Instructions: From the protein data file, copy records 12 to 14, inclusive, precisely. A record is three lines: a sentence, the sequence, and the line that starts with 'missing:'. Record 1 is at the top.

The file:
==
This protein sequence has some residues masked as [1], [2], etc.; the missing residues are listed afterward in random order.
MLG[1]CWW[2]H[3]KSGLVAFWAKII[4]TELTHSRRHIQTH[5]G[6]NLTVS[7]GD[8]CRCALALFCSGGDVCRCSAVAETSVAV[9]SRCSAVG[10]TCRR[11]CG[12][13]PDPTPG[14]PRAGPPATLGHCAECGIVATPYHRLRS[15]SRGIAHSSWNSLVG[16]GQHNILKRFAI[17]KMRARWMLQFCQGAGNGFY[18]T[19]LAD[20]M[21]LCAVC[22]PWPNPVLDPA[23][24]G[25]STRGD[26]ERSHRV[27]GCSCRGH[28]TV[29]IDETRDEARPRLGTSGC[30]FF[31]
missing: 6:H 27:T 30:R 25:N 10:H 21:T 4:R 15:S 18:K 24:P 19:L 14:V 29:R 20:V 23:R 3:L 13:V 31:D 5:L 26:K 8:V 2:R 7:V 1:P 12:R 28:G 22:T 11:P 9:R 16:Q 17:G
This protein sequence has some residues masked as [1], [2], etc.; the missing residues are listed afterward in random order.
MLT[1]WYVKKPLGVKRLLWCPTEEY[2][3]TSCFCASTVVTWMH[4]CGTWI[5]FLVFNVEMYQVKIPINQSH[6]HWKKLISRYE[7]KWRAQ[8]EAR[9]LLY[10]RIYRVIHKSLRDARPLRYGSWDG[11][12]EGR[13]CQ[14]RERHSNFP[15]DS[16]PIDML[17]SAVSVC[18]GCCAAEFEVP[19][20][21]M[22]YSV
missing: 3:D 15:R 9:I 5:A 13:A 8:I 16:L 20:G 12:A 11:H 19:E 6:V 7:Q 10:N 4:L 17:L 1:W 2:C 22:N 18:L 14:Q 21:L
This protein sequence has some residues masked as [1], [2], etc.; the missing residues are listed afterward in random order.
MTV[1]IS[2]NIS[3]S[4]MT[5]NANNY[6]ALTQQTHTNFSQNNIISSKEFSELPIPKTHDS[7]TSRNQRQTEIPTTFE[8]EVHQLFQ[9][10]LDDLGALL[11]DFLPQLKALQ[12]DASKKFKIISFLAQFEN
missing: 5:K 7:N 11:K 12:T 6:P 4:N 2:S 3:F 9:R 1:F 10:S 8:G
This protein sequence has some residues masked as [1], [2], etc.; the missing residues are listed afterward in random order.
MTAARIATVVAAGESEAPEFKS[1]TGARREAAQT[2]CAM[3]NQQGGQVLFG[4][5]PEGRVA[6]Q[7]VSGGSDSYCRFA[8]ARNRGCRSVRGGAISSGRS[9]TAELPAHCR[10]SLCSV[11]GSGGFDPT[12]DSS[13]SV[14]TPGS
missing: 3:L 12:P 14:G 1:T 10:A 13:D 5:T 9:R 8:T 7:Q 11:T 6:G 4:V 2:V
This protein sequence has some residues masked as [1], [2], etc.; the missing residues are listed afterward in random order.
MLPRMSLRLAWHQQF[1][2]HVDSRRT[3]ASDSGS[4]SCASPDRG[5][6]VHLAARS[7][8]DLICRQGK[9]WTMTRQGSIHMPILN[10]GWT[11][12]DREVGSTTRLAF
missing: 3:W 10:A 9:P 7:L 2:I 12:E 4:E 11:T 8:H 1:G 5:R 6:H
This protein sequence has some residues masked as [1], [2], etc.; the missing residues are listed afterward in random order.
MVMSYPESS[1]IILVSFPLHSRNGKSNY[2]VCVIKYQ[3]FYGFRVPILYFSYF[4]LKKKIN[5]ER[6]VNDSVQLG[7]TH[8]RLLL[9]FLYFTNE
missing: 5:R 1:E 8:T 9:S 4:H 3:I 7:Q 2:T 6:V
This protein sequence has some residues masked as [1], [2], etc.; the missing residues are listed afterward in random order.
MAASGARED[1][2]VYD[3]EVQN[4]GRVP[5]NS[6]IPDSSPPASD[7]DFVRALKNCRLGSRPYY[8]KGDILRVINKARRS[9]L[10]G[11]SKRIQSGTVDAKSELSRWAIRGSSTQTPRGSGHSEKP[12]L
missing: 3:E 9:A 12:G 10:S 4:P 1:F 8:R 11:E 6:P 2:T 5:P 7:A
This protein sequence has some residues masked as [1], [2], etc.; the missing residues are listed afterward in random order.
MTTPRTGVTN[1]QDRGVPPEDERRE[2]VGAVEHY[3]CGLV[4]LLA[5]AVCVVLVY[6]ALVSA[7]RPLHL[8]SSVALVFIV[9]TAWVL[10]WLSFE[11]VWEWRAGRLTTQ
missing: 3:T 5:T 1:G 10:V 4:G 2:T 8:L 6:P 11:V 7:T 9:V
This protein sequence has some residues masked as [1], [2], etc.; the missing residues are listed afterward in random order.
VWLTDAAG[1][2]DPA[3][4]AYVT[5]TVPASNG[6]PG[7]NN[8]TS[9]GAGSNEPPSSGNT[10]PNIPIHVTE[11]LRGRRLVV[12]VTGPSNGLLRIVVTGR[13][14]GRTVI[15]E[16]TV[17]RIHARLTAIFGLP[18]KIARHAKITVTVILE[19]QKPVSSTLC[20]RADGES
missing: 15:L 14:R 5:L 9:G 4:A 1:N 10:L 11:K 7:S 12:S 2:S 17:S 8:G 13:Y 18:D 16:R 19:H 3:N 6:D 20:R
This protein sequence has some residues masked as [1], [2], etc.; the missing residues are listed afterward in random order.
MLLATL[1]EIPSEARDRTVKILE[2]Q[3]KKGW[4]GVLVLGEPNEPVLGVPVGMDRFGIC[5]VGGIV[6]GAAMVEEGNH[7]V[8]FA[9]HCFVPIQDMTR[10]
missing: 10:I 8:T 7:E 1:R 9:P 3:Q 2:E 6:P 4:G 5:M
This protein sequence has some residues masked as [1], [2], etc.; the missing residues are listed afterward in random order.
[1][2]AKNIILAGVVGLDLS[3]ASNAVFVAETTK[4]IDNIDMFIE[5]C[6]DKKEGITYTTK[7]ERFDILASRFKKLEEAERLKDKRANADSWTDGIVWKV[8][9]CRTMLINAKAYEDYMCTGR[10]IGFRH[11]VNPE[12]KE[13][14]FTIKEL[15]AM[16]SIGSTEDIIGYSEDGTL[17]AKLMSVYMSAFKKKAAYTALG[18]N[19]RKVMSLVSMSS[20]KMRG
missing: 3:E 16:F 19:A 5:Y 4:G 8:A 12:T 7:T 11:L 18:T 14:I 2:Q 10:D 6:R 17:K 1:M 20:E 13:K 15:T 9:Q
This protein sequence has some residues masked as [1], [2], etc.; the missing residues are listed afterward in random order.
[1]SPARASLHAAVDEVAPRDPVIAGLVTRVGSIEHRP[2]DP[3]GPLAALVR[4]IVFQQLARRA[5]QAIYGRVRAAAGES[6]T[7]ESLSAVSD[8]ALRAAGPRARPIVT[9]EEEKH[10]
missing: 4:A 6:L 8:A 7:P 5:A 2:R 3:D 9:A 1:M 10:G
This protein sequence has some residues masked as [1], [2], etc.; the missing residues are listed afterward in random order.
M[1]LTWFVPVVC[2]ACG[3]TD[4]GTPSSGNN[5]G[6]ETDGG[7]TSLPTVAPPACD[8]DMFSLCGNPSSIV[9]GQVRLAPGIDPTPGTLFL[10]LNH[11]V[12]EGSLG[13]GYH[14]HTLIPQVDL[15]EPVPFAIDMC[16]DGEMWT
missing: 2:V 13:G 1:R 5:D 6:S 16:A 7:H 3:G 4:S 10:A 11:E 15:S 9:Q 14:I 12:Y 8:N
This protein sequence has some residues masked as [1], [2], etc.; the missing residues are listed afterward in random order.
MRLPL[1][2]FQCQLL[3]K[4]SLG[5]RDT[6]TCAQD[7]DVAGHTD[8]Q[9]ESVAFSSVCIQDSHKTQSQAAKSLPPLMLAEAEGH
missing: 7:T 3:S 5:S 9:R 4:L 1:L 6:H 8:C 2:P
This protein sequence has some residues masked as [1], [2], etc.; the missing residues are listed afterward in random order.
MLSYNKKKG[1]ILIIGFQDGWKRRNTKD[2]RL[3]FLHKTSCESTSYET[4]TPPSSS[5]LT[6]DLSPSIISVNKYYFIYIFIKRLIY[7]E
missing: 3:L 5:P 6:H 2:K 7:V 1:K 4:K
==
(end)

This protein sequence has some residues masked as [1], [2], etc.; the missing residues are listed afterward in random order.
[1]SPARASLHAAVDEVAPRDPVIAGLVTRVGSIEHRP[2]DP[3]GPLAALVR[4]IVFQQLARRA[5]QAIYGRVRAAAGES[6]T[7]ESLSAVSD[8]ALRAAGPRARPIVT[9]EEEKH[10]
missing: 4:A 6:L 8:A 7:P 5:A 2:R 3:D 9:A 1:M 10:G
This protein sequence has some residues masked as [1], [2], etc.; the missing residues are listed afterward in random order.
M[1]LTWFVPVVC[2]ACG[3]TD[4]GTPSSGNN[5]G[6]ETDGG[7]TSLPTVAPPACD[8]DMFSLCGNPSSIV[9]GQVRLAPGIDPTPGTLFL[10]LNH[11]V[12]EGSLG[13]GYH[14]HTLIPQVDL[15]EPVPFAIDMC[16]DGEMWT
missing: 2:V 13:G 1:R 5:D 6:S 16:A 7:H 3:G 4:S 10:A 11:E 15:S 9:Q 14:I 12:Y 8:N
This protein sequence has some residues masked as [1], [2], etc.; the missing residues are listed afterward in random order.
MRLPL[1][2]FQCQLL[3]K[4]SLG[5]RDT[6]TCAQD[7]DVAGHTD[8]Q[9]ESVAFSSVCIQDSHKTQSQAAKSLPPLMLAEAEGH
missing: 7:T 3:S 5:S 9:R 4:L 1:L 6:H 8:C 2:P